Bootstrapped Startup Saves Over $100K By Dropping IE

Editor’s Note: This is a guest post by Tyler Rooney, a co-founder of online portfolio startup, 4ormat.

It’s not every day that you start a business and quickly decide to say “no” to 70 percent of your potential customers. In retrospect, this turned out to be 4ormat’s secret weapon.

At 4ormat, our goal is to provide an easy way for creative professionals to create and manage an online portfolio website. Although the portfolio itself looks great in all browsers, to this day, the portfolio building interface does not support Internet Explorer. And we don’t just mean IE6 or even IE7. We mean every version of Internet Explorer.

This might seem drastic, but consider this: when we started 4ormat in 2008, IE had almost 70% market share and IE6 was still used by one-in-four desktops. Chrome, for example, had only been out for 2 months. To call it drastic would be an understatement.

We were bootstrapping 4ormat in our spare time while consulting full-time. Every hour we spent on development was another hour before we could get the product in front of customers. We didn’t support IE6 from the getgo, but rejecting the 45% of people who used IE7 (and the newly released IE8) seemed like something that would cripple the business. The goal of 4ormat was to make building and updating a portfolio as simple as possible. To do that we wanted to leverage every possible bit of modern browser technology.

Within a week it was painfully obvious that for every great idea we came up with we had to create equally terrible hacks to support IE7 or even IE8. Supporting variants of IE can easily increase design work by 30% to 100%, but complex features can easily double (or even triple) development time. It doesn’t take many developer salaries before this “IE tax” can cost you well over $100,000. But the money you lose as a start-up pales in comparison to the time and energy lost.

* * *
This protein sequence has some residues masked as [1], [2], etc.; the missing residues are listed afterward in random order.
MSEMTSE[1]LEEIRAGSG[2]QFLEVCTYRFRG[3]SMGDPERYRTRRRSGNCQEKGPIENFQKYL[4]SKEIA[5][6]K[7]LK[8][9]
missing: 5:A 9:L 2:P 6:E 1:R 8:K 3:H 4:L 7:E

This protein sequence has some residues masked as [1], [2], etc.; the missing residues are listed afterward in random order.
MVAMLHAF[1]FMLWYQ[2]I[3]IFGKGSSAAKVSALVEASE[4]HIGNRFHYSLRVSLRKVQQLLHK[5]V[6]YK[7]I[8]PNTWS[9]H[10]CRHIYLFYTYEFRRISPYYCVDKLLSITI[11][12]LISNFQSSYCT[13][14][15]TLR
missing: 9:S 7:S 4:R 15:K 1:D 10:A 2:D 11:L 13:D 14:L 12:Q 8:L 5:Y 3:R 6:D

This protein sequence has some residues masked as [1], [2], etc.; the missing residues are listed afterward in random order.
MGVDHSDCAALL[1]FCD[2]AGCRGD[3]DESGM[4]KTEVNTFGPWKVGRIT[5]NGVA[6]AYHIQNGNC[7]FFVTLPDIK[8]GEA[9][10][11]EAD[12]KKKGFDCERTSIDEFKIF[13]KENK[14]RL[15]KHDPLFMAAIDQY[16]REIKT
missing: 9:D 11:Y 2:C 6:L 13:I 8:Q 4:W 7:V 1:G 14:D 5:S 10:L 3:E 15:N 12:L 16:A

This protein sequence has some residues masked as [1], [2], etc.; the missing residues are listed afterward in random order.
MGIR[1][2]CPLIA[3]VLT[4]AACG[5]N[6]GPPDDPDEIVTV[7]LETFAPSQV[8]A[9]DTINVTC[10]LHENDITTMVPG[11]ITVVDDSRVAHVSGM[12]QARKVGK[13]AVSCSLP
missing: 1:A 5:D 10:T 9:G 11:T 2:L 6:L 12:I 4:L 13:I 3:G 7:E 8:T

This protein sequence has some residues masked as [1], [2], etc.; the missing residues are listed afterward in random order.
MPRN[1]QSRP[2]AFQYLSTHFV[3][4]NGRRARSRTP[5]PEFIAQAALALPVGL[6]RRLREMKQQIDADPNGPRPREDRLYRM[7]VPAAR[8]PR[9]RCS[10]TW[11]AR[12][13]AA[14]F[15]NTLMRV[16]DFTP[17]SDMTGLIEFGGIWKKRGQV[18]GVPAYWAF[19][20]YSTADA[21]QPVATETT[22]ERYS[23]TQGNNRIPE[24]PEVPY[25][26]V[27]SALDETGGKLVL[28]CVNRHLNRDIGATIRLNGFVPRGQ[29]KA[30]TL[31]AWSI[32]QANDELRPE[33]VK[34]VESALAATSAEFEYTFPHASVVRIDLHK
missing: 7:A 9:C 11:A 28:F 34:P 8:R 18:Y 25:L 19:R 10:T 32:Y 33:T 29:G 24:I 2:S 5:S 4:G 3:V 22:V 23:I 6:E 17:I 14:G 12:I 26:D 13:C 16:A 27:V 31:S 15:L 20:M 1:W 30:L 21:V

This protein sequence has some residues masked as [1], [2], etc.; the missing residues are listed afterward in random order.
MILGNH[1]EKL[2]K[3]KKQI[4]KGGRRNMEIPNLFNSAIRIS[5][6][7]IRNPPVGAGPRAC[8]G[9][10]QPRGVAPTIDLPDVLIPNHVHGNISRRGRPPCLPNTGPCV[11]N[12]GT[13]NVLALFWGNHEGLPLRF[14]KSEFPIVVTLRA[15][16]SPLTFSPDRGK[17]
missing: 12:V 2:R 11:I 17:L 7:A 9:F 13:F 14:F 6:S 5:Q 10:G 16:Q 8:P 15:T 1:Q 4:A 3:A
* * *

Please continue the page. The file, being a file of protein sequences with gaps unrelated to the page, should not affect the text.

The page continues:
In the early days, you’re looking for quick wins to validate your ideas and to start building momentum. Nothing kills this like discovering that the feature you worked so hard to build completely falls apart in IE. Nothing upends developer velocity like spending days in a virtual machine painfully debugging an issue with Internet Explorer’s woeful dev tools. We decided that in order to get a viable product out the door we would simply not support IE. It was possibly the best decision 4ormat ever made.

The change was simple. Our signup form now tells IE users where they can download Chrome, Safari, or Firefox. To date, almost three years after launching 4ormat, not a single person has ever contacted us requesting support for Internet Explorer.

We realize that there are lots of businesses where supporting IE is a hard requirement, but if you’re a lean start-up where IE support does not matter to your customers then dropping it has some major competitive advantages:

  • Huge productivity gains. Everyone on your team can focus on what really matters. Developers can develop, designers can design. And in the early days you don’t have a dedicated customer support person; troubleshooting remote users can be incredibly time consuming.
  • Shorter release cycles. Supporting IE is a significant portion of development and design. Remove it and turnaround time for new features goes down. This is huge for new companies looking to validate their ideas.
  • More manageable bugs. Nothing has more potential to ruin your day like a bug report that contains “only in IE”. IE bugs tend to have an unquantifiable X-factor. Fixes are just as likely to take 5 minutes as 5 days, which can make sprint planning that much more difficult.
  • Happier and more satisfied employees. People simply enjoy their job more and know they accomplished something real at the end of the day. How would you feel if you were unburdened by legacy web development issues and could always use the latest and greatest JavaScript libraries and CSS features?
  • Recruitment secret weapon. It warms our hearts to see the look of incredulous joy on the face of a job candidate when we assure them “You heard right, we really don’t support IE.” If this sounds interesting, check out our open positions.

So, the take-away: don’t be afraid to make decisions on behalf of your customer to simplify your life and get a product to market sooner. It’s important to test your assumptions, especially early in the life of your business. In our case, we assumed that nobody in their right mind would want to build a website with IE. Because of that, we saved ourselves countless headaches, a lot of money, and a ton of time. More importantly, we’re happier, better understand our target customer, and spend more of our time focusing on real customer problems.